A part from the farm animals, much of where my time is spent is in the garden. Some of the basics this entails are the following: weed eating the property, watering the greenhouse, weeding the existing beds, creating seedlings, planting seedlings and sprouts directing into prepared ground, planting trees, making eggshell fertilizer, netting berry bushes and young trees, painting signs, forming teepees with stakes and string, throwing food scraps into the worm farm and fencing. Oh, here’s what’s currently growing or being eaten!
and many more I’m probably forgetting
Compared to the soil I worked with in Tennessee, this rich stuff is soft and dark and chemical free. It’s easy to manipulate and shape. It hardens well in sunlight and filters rainfall with little to no water logs. I’d be lying if I said I loved doing anything more on the farm than putting my gloves on and using various garden tools, even if I haven’t expressed it as fully to the family. I’ll confess here accordingly. There’s something incredibly melodic about coming in for smoko or lunch and earning dirt stains on your trousers that weren’t there before breakfast. Or replacing your bandana after accidently dropping it in liquid manure. It’s a therapeutic act to use a water can for the greenhouse and to see several days later how the recipients grew a couple of inches.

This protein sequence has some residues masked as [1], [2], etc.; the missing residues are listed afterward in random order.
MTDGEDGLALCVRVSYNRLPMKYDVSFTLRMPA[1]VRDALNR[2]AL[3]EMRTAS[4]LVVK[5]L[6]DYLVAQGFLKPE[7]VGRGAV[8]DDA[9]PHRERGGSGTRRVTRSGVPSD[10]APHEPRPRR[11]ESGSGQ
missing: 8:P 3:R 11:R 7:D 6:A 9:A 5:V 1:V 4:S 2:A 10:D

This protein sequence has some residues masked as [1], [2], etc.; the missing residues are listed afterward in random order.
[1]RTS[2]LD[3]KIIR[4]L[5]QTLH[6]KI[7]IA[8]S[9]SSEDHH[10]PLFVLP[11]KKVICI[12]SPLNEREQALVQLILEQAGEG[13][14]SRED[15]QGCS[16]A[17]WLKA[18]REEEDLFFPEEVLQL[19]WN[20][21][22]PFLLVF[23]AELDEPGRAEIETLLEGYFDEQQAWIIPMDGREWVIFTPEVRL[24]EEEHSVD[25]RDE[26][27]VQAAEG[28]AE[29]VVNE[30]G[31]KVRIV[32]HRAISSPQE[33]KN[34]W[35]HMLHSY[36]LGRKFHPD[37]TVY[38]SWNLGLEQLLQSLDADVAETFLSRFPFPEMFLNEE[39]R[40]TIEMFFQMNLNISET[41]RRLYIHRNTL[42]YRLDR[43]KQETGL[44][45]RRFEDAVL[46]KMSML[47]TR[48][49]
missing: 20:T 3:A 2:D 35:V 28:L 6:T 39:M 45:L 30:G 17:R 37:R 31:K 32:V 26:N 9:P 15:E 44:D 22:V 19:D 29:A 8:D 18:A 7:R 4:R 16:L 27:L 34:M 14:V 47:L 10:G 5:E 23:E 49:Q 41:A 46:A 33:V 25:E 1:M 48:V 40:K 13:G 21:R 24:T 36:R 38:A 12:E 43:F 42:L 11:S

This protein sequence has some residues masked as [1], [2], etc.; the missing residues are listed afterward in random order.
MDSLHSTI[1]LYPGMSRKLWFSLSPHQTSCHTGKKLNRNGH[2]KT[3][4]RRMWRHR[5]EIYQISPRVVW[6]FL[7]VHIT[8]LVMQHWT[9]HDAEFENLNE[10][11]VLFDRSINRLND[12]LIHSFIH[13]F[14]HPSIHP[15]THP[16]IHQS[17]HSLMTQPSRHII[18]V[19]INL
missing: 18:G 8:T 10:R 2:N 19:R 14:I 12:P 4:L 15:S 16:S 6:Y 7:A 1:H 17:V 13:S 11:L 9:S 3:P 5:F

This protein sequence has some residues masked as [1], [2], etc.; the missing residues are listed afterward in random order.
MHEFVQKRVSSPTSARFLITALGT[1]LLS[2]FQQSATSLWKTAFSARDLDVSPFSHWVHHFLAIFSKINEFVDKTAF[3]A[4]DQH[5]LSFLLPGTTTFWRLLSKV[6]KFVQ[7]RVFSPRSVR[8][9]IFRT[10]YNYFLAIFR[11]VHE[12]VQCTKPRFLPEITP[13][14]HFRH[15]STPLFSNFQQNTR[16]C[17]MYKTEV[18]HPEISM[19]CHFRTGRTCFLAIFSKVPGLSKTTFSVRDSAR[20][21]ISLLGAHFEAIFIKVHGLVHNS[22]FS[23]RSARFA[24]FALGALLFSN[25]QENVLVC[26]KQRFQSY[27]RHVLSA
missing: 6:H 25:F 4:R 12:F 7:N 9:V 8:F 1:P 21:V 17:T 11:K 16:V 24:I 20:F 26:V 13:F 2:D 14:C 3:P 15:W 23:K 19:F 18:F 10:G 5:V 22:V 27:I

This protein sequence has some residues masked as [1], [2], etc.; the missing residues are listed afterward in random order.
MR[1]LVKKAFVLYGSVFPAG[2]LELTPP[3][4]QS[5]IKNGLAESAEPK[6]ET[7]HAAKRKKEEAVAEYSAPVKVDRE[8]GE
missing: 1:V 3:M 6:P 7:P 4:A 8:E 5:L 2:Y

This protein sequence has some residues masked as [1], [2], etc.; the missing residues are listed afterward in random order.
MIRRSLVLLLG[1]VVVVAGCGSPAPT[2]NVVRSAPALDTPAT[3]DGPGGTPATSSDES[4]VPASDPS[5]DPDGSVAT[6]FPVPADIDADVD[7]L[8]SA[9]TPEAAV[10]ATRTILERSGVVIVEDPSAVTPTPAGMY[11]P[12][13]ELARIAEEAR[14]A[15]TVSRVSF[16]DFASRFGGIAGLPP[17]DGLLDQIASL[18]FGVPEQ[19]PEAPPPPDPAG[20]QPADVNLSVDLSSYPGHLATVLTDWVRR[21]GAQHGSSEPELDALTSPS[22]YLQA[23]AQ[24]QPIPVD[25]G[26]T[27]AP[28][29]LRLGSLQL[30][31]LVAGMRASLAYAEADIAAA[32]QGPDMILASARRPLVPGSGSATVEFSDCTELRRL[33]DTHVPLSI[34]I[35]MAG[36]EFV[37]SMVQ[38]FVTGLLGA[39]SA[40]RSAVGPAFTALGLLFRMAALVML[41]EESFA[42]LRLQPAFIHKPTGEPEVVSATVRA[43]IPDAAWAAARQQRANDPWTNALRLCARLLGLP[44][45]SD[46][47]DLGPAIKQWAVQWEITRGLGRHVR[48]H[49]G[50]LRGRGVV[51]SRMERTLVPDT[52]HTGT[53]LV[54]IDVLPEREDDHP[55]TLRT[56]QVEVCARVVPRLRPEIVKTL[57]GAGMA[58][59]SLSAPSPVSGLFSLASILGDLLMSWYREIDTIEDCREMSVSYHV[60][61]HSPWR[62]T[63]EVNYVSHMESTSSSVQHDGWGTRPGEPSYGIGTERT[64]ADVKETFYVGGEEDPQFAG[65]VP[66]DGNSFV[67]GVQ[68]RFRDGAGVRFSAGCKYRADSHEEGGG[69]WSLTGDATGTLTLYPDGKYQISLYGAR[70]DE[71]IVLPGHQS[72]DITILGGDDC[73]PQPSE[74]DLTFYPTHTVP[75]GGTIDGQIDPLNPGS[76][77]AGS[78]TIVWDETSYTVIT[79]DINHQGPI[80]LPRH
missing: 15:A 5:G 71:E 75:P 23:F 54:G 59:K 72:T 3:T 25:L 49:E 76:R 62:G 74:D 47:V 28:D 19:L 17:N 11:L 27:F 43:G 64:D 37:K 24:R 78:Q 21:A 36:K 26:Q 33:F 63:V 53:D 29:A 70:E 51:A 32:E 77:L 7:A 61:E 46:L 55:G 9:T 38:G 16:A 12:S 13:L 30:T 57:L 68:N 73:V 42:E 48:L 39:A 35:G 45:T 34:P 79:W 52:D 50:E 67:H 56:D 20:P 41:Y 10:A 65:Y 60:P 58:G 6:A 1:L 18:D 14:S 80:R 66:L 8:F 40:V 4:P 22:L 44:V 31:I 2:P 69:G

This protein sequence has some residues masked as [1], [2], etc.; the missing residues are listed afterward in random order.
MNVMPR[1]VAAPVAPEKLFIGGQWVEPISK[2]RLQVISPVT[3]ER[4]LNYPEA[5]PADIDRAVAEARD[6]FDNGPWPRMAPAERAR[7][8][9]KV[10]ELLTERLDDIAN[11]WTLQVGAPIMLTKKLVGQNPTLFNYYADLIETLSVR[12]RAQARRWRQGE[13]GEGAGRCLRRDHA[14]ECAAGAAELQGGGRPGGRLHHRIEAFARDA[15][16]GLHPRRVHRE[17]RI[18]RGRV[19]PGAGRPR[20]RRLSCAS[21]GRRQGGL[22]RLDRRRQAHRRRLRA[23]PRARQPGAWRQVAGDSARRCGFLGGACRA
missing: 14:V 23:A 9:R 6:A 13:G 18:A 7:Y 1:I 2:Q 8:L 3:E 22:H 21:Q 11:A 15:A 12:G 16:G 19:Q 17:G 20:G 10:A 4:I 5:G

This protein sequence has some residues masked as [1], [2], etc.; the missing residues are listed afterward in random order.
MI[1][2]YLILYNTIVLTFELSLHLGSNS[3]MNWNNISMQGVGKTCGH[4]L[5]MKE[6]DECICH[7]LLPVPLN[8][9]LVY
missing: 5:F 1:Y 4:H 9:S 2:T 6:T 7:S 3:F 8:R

Which brings me to ask, can you imagine a scenario where there wasn’t a need to go to a supermarket for most of our food needs? Where we simply walked into our backyards (or to community gardens for the city folk) and picked what you needed for dinner or had a local butcher package your meat? That we met and visited the farmer(s) who raised and supplied our produce?
I’ve been learning about the important components to a successful organic garden, and the elementary ingredients are 1) timing, 2) geography, 3) health of the soil, 4) the presence of worms and bees, 5) the H2O/sunlight/fertilizer relationship and my absolute LEAST favorite… 6) the annoying mood swings of Mother Nature.
Once upon a time I thought the frequent weather patterns in Nashville were bi-polar, but recent evidence would conclude that was an underestimation. It’s more dramatic in the Pacific. For example, from a hostel room in Te Anau, a town on the border of Fiordland, I witnessed and experienced a 24 hour forecast turn from sunshine (around 65 or so degrees) to snow (around 30 or so degrees) and to rain that caused the lake to fog over so much you couldn’t see the dominating mountains on the other side. Then I’d be at Marama walking maybe a dozen or so meters and in an instant, practically without warning, the unforgiving wind challenged me to stay on my feet. Temperatures staying in a small range can’t be counted on either; just because that bit of dirt is dry now doesn’t mean tomorrow won’t turn it into a mud bath or keep your fingers crossed, from moist earth to a frost the crops have to combat.
So with outdoor conditions like I’ve described, it’s a constant battle to work with and against them. But, when you fight them, continue to push yourself and finally win on a rare occasion, the reward is remarkable. Mother Nature might send you a rainbow to marvel at – when She’s cheery again.
“Triumphal arch, that fill’st the sky
When storms prepare to part,
I ask not proud Philosophy
To teach me what thou art.”